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FatherCraneMadeMeDoIt

FatherCraneMadeMeDoIt

Does My Head Look Big In This? - Randa Abdel-Fattah

While this book is far from perfect, I appreciate what the author attempted to do. In the book, a teenager fights against ignorance and stereotypes regarding Islam and Muslim identity. Facing issues such as mistaken oppression, the freedom of choice, and flat-out racism, I think this was a good starting point to educate audiences from a young age. I also liked that customs such as wearing the hijab, daily prayers, and Ramadan were included in the text to open the reader up to more information regarding Islam as well as some of the issues Muslim immigrants face such as assimilation and varying interpretations of the religion.

However, a lot of the events felt unrealistic, and willing suspension of disbelief aside, many of the fights and conversations seems unnatural and awkward.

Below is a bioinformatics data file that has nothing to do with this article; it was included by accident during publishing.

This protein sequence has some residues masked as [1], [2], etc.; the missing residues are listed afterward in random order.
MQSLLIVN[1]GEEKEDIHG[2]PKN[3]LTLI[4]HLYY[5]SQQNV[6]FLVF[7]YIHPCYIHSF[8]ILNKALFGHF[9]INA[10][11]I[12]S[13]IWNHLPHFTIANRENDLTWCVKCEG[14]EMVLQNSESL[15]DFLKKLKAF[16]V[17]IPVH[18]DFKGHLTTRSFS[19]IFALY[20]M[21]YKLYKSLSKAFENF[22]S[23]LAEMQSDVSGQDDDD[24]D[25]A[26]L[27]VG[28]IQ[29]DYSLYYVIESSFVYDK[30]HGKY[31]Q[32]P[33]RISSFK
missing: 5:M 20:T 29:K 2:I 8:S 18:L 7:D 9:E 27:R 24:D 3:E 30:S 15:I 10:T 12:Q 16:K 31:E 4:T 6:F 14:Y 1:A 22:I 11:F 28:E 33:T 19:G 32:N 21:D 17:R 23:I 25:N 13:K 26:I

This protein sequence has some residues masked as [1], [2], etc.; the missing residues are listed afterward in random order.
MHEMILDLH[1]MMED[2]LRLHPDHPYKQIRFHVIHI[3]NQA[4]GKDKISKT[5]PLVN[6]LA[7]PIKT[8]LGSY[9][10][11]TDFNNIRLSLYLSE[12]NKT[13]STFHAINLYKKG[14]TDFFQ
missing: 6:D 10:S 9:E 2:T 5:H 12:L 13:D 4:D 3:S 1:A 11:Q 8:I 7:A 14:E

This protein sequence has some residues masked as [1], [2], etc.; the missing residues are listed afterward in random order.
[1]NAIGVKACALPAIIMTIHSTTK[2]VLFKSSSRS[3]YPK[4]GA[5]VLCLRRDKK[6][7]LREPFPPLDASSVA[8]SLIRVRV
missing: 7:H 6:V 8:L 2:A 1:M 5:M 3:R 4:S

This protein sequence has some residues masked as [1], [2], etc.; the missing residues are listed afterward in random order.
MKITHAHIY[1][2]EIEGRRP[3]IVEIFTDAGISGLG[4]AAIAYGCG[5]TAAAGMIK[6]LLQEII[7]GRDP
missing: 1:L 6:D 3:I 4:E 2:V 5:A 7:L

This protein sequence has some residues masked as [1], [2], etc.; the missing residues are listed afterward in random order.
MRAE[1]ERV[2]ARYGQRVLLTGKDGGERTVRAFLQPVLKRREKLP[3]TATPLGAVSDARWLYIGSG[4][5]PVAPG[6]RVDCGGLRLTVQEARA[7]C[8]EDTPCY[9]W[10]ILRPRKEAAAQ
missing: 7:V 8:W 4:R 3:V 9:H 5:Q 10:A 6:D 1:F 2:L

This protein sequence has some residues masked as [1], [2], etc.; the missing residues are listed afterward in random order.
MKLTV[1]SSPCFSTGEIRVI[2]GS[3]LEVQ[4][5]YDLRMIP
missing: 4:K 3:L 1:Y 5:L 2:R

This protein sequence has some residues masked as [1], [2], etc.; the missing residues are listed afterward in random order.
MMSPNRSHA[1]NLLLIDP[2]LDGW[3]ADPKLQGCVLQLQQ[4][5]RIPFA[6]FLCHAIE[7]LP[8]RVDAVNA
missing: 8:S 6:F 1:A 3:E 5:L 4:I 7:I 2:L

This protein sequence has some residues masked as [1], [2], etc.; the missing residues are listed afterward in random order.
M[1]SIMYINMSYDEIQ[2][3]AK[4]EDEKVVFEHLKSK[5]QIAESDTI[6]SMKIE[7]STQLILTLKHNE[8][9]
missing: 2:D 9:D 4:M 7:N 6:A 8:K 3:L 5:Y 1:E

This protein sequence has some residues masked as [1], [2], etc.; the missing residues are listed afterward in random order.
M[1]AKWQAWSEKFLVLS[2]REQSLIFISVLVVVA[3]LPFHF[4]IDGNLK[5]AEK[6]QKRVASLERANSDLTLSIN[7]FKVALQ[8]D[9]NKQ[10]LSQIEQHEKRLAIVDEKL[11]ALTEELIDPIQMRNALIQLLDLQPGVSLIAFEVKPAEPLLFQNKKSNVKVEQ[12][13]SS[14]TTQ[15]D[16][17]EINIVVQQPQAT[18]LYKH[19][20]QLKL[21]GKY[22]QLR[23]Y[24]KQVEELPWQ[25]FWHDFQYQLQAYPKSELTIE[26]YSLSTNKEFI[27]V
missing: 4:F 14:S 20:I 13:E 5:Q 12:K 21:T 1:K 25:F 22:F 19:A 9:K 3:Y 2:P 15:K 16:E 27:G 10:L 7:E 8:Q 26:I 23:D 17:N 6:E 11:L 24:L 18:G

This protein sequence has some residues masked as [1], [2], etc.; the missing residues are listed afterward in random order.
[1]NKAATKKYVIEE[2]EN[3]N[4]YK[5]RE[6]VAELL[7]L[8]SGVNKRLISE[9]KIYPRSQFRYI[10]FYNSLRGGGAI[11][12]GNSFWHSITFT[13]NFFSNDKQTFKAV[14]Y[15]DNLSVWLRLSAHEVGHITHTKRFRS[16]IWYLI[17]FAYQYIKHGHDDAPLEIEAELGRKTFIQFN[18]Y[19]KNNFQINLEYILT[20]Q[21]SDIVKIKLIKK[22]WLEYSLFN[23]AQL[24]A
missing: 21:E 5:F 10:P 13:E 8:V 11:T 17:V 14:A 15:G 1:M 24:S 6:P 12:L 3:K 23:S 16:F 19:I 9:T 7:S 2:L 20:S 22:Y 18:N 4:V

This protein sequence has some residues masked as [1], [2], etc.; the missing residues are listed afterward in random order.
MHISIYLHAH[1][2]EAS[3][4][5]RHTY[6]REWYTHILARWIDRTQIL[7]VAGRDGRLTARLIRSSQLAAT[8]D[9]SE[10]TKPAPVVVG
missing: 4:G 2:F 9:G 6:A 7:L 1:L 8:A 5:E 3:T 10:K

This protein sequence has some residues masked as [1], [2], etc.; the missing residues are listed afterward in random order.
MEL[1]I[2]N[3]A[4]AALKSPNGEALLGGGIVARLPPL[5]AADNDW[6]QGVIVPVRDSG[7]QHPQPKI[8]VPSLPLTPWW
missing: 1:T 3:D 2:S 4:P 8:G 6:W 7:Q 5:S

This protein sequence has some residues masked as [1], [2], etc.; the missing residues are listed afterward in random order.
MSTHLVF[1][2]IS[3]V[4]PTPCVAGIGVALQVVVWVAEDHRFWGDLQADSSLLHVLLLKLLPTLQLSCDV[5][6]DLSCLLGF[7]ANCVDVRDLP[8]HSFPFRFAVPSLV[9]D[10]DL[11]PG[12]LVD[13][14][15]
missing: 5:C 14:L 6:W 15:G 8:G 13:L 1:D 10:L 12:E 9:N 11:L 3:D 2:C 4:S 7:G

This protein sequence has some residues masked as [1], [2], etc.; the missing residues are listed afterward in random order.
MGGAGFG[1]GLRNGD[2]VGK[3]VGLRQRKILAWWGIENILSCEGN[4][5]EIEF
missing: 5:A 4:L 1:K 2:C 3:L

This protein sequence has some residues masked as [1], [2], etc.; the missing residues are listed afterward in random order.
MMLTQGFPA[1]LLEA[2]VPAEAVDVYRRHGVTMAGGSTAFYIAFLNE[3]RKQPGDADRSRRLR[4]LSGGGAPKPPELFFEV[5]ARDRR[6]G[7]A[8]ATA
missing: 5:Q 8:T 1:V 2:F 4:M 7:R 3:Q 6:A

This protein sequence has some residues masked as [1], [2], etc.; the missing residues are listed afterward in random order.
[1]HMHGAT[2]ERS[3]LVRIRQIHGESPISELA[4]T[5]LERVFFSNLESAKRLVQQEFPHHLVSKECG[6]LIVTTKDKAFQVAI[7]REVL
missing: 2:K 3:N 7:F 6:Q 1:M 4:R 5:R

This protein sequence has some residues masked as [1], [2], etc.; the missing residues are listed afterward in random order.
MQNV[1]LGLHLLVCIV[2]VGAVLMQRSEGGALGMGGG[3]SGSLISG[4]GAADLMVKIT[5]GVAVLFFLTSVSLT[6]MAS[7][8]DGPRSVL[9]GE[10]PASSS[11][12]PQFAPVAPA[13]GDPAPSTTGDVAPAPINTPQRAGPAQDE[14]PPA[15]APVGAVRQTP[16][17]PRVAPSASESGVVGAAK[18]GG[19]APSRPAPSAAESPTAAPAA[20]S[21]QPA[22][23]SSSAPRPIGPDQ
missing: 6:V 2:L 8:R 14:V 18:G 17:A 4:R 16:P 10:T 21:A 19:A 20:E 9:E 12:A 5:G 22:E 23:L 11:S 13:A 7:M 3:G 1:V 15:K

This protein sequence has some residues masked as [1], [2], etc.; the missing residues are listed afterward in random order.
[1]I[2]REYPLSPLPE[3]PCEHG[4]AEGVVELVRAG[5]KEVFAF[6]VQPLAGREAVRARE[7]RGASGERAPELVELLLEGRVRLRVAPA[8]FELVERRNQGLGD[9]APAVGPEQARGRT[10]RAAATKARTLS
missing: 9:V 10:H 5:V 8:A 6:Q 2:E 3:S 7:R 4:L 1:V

Secondly, the language was surprisingly hypocritical. While the main character expects everyone to accept her choice to wear the hijab as a symbol of her faith, she sure criticizes people a lot. Slut shaming and skinny shaming remarks abound in almost every interaction with females outside of her friend group. With comments like, "They look like they need U.N. aid. One dollar a day. Let's sponsor them" (84) regarding a group of girls the friends see at a restaurant and jokes about eating disorders, it was difficult to view the characters as spokespeople of acceptance of all people. Even within the group of friends, body acceptances issues emerge and it is clear through many fat shaming remarks that females bodies are supposed to look a certain way, regardless of if they are wearing a hijab or not.


So I think the intentions of the author were good and she accomplished many things such as educating young readers about Islam in a way that is interesting, but at the same time reinforces high-school priorities of physical appearances along with slut shaming, skinny shaming, and fat shaming. A lot of the text relies on stereotypes and misguided assumptions. Also, as centric as the hijab was, not a lot of information was given on it regarding why it is a symbol of faith. The main character just calls it a symbol of faith and leaves it at that.

This book is a good start to acceptance and multiculturalism, but is still greatly lacking in some areas.